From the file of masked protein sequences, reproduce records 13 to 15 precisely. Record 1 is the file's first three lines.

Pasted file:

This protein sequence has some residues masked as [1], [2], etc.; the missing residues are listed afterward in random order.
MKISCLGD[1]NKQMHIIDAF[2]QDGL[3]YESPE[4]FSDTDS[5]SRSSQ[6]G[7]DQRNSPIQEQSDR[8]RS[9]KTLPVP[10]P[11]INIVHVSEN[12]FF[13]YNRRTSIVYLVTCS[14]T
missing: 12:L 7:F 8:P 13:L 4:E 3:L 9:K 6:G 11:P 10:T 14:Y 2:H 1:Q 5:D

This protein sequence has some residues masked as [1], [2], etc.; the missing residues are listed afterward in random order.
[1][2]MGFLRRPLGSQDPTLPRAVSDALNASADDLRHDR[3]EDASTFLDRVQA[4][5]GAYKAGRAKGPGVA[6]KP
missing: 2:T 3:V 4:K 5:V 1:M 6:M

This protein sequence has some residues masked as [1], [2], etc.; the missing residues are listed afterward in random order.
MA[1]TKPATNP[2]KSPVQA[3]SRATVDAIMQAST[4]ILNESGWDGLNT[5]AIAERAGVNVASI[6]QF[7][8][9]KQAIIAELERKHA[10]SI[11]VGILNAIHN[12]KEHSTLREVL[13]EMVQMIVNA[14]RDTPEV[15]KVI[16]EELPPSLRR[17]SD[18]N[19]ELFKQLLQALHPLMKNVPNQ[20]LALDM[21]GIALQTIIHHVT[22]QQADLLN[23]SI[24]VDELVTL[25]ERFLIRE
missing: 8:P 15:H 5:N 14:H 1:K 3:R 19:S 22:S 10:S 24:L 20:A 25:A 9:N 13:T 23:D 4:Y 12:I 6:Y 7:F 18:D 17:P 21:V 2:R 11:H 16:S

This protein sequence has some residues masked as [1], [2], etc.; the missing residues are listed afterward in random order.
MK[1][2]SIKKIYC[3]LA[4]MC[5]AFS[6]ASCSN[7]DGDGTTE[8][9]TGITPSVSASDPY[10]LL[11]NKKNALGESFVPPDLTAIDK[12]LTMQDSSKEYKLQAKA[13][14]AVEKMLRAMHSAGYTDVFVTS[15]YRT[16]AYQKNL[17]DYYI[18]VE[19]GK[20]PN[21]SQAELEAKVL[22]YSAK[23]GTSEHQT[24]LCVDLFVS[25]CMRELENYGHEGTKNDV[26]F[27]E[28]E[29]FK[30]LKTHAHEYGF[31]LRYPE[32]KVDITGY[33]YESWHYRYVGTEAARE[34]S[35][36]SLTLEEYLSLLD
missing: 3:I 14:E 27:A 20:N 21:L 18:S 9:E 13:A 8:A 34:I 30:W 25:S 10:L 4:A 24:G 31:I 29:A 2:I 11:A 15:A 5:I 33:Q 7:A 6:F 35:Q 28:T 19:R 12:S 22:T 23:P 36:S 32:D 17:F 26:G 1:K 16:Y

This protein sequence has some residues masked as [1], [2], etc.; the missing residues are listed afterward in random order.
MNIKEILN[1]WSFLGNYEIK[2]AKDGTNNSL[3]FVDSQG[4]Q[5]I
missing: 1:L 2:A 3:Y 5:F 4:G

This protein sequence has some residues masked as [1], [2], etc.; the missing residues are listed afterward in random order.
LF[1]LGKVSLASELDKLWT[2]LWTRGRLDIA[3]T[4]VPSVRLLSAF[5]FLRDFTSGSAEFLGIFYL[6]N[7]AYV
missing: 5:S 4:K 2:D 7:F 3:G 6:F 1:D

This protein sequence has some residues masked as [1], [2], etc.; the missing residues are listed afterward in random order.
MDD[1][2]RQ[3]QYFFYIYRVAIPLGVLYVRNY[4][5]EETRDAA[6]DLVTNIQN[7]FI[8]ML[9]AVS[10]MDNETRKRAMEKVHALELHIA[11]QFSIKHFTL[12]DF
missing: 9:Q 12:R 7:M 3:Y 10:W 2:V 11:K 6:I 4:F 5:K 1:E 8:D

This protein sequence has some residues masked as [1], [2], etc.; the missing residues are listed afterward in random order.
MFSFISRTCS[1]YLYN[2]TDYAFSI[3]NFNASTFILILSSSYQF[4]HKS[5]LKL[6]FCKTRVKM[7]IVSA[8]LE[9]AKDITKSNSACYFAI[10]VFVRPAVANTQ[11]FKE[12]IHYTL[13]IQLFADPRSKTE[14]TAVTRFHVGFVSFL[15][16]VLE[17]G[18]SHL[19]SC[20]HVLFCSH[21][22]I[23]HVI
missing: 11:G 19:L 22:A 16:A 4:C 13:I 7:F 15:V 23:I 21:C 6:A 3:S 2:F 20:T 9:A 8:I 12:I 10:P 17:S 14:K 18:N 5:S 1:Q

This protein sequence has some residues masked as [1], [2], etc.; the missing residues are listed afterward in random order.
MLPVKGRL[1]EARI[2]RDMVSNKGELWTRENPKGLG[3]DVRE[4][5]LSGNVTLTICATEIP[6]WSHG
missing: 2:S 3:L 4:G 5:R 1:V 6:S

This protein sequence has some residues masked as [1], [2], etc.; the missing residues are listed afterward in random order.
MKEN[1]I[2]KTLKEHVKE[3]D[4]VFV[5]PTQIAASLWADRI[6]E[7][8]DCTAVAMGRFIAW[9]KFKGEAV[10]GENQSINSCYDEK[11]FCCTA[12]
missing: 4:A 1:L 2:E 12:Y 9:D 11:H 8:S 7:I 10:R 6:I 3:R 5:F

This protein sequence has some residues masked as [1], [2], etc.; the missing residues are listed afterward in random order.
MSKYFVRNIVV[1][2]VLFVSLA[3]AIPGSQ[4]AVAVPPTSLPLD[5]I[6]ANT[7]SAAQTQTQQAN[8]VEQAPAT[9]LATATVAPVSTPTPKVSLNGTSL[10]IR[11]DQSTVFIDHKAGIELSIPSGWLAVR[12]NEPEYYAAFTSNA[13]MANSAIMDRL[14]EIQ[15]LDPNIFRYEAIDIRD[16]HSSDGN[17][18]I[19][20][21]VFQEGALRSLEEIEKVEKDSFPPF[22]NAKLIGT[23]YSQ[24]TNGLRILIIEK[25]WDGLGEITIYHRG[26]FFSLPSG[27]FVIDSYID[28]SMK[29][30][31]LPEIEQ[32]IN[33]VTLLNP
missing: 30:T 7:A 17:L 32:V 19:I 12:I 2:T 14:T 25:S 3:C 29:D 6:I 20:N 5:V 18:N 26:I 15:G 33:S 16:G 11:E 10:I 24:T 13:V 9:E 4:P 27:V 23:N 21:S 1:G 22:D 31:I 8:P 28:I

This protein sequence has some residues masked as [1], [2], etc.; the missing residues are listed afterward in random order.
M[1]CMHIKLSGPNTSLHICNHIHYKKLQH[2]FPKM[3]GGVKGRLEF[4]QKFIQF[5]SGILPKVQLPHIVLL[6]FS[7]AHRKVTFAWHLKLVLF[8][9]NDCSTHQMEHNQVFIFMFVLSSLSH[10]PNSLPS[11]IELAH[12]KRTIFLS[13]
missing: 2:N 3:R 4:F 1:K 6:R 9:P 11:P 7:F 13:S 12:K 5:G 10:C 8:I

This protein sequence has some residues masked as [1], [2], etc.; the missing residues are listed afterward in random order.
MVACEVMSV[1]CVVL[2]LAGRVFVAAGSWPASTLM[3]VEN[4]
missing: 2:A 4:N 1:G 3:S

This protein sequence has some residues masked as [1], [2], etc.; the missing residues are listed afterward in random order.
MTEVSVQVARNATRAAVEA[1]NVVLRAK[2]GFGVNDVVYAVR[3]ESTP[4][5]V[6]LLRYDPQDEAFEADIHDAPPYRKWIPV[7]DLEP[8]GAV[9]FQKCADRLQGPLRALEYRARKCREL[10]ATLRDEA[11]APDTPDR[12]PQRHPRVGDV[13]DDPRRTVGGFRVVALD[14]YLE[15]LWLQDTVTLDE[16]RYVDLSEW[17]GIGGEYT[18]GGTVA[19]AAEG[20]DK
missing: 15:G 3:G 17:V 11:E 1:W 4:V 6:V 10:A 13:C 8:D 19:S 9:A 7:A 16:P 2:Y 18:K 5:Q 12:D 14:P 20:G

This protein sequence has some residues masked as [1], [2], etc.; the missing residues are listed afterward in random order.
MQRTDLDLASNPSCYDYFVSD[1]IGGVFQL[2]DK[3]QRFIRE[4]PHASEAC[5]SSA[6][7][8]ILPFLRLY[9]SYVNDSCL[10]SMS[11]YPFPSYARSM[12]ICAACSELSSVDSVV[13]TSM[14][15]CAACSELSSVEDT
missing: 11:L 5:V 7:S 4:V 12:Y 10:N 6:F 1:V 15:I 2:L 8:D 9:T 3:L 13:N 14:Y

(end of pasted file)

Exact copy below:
This protein sequence has some residues masked as [1], [2], etc.; the missing residues are listed afterward in random order.
MVACEVMSV[1]CVVL[2]LAGRVFVAAGSWPASTLM[3]VEN[4]
missing: 2:A 4:N 1:G 3:S

This protein sequence has some residues masked as [1], [2], etc.; the missing residues are listed afterward in random order.
MTEVSVQVARNATRAAVEA[1]NVVLRAK[2]GFGVNDVVYAVR[3]ESTP[4][5]V[6]LLRYDPQDEAFEADIHDAPPYRKWIPV[7]DLEP[8]GAV[9]FQKCADRLQGPLRALEYRARKCREL[10]ATLRDEA[11]APDTPDR[12]PQRHPRVGDV[13]DDPRRTVGGFRVVALD[14]YLE[15]LWLQDTVTLDE[16]RYVDLSEW[17]GIGGEYT[18]GGTVA[19]AAEG[20]DK
missing: 15:G 3:G 17:V 11:E 1:W 4:V 6:V 10:A 13:C 8:D 19:S 9:A 7:A 16:P 2:Y 18:K 5:Q 12:D 14:P 20:G

This protein sequence has some residues masked as [1], [2], etc.; the missing residues are listed afterward in random order.
MQRTDLDLASNPSCYDYFVSD[1]IGGVFQL[2]DK[3]QRFIRE[4]PHASEAC[5]SSA[6][7][8]ILPFLRLY[9]SYVNDSCL[10]SMS[11]YPFPSYARSM[12]ICAACSELSSVDSVV[13]TSM[14][15]CAACSELSSVEDT
missing: 11:L 5:V 7:S 4:V 12:Y 10:N 6:F 1:V 15:I 2:L 8:D 9:T 3:L 13:N 14:Y